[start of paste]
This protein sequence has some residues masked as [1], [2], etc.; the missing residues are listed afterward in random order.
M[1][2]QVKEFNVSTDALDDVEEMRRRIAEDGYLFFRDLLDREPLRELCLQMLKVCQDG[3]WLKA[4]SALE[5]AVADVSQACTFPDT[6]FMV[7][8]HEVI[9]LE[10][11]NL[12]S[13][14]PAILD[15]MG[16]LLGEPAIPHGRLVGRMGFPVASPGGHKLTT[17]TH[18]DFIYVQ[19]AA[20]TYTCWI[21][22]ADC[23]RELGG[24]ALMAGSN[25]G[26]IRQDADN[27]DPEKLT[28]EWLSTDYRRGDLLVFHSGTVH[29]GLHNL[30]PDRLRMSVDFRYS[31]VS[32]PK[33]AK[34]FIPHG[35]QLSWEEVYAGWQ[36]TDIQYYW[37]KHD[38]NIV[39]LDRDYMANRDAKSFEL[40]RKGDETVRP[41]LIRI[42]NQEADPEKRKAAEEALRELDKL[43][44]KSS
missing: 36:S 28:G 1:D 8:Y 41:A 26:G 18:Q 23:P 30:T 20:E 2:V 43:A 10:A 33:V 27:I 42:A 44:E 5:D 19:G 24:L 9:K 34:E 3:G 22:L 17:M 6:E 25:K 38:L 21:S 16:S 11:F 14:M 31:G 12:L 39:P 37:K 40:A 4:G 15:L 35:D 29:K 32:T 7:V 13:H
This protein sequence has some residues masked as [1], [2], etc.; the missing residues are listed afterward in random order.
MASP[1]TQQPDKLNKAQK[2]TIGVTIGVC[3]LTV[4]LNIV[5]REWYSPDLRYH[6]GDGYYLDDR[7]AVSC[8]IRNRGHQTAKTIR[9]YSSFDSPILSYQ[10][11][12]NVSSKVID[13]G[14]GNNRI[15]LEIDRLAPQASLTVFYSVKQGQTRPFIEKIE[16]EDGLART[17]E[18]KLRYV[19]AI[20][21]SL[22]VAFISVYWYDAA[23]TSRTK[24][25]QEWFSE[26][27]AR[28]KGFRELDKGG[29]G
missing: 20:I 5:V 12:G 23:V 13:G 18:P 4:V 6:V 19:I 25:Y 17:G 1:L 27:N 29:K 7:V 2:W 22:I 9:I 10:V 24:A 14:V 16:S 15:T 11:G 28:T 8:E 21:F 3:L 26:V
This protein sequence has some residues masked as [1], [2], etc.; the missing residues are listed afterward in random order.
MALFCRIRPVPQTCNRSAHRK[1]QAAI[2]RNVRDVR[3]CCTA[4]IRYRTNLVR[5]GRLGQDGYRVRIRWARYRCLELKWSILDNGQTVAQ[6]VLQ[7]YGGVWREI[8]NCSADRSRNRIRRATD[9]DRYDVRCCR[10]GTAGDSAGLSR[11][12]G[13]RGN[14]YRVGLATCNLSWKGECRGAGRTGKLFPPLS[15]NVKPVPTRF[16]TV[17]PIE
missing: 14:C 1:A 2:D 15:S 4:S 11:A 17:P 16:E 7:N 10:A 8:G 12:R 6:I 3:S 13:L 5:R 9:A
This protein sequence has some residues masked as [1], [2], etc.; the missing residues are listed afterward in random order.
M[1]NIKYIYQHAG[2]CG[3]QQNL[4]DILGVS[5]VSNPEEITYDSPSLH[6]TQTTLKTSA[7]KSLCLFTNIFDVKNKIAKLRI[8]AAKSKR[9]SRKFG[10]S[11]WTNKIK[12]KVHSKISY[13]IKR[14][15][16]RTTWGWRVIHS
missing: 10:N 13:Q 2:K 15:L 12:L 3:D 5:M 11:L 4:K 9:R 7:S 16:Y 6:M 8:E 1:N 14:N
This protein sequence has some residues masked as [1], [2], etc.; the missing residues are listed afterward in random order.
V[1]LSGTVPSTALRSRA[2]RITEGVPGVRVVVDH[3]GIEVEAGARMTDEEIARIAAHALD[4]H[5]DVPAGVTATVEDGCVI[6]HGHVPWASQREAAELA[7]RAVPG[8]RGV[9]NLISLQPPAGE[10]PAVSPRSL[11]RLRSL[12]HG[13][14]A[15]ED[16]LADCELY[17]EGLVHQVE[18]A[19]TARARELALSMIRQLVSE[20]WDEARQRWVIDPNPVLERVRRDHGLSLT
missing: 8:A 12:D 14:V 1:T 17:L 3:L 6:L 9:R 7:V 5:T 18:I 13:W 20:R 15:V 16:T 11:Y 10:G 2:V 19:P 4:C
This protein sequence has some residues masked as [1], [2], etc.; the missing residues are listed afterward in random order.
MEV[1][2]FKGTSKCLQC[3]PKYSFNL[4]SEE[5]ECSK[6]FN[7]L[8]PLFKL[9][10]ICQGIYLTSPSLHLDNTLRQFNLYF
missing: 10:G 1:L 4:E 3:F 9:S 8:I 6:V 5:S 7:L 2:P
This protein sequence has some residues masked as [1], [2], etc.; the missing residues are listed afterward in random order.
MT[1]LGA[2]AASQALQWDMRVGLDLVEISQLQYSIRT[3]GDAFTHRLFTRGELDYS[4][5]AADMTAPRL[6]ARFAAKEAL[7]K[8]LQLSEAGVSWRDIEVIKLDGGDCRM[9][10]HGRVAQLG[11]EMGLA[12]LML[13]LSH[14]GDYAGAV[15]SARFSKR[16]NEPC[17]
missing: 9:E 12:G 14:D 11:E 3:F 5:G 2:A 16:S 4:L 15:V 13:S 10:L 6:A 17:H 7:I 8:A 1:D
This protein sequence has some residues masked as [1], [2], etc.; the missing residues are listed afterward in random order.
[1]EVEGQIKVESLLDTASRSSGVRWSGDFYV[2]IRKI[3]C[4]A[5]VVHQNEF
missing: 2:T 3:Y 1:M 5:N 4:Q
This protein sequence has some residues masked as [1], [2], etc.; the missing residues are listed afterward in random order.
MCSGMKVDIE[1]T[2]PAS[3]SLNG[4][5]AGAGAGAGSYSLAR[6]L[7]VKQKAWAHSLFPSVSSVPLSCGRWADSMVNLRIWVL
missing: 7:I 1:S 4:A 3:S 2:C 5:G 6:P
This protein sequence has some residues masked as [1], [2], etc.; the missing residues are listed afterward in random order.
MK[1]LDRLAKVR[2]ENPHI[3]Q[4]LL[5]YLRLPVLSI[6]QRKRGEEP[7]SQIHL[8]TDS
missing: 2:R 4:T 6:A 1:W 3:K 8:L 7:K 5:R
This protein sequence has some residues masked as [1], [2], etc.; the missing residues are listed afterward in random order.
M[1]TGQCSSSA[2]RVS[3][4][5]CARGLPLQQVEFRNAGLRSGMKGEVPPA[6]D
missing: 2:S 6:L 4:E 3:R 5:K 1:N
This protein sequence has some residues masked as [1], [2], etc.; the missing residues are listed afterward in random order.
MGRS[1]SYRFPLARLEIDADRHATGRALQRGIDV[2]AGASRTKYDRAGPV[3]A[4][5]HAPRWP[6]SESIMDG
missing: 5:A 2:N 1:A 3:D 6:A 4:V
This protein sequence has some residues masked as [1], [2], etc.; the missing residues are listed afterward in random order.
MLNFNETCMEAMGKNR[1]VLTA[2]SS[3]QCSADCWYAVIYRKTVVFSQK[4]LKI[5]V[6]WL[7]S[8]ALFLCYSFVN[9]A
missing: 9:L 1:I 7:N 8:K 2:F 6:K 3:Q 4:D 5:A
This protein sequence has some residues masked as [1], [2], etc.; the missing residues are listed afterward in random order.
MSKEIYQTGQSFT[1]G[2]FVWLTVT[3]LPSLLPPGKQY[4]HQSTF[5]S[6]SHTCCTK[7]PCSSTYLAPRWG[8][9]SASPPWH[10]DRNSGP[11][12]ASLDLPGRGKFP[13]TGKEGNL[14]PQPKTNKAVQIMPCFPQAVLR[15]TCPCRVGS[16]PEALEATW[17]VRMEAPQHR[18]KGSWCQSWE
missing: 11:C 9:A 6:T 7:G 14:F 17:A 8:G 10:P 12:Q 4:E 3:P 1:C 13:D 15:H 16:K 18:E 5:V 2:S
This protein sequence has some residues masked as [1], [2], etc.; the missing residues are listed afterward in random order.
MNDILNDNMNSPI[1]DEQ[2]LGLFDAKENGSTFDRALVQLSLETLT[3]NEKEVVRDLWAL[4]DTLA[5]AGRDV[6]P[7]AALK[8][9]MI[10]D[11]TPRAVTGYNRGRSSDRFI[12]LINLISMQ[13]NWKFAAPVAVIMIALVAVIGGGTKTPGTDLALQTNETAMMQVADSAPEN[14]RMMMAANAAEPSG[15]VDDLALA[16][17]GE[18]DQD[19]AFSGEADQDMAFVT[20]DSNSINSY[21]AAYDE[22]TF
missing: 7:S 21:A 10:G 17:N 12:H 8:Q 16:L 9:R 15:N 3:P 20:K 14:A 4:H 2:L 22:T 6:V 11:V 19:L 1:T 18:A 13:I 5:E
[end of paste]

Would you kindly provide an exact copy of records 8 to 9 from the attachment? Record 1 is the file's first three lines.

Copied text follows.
This protein sequence has some residues masked as [1], [2], etc.; the missing residues are listed afterward in random order.
[1]EVEGQIKVESLLDTASRSSGVRWSGDFYV[2]IRKI[3]C[4]A[5]VVHQNEF
missing: 2:T 3:Y 1:M 5:N 4:Q
This protein sequence has some residues masked as [1], [2], etc.; the missing residues are listed afterward in random order.
MCSGMKVDIE[1]T[2]PAS[3]SLNG[4][5]AGAGAGAGSYSLAR[6]L[7]VKQKAWAHSLFPSVSSVPLSCGRWADSMVNLRIWVL
missing: 7:I 1:S 4:A 3:S 2:C 5:G 6:P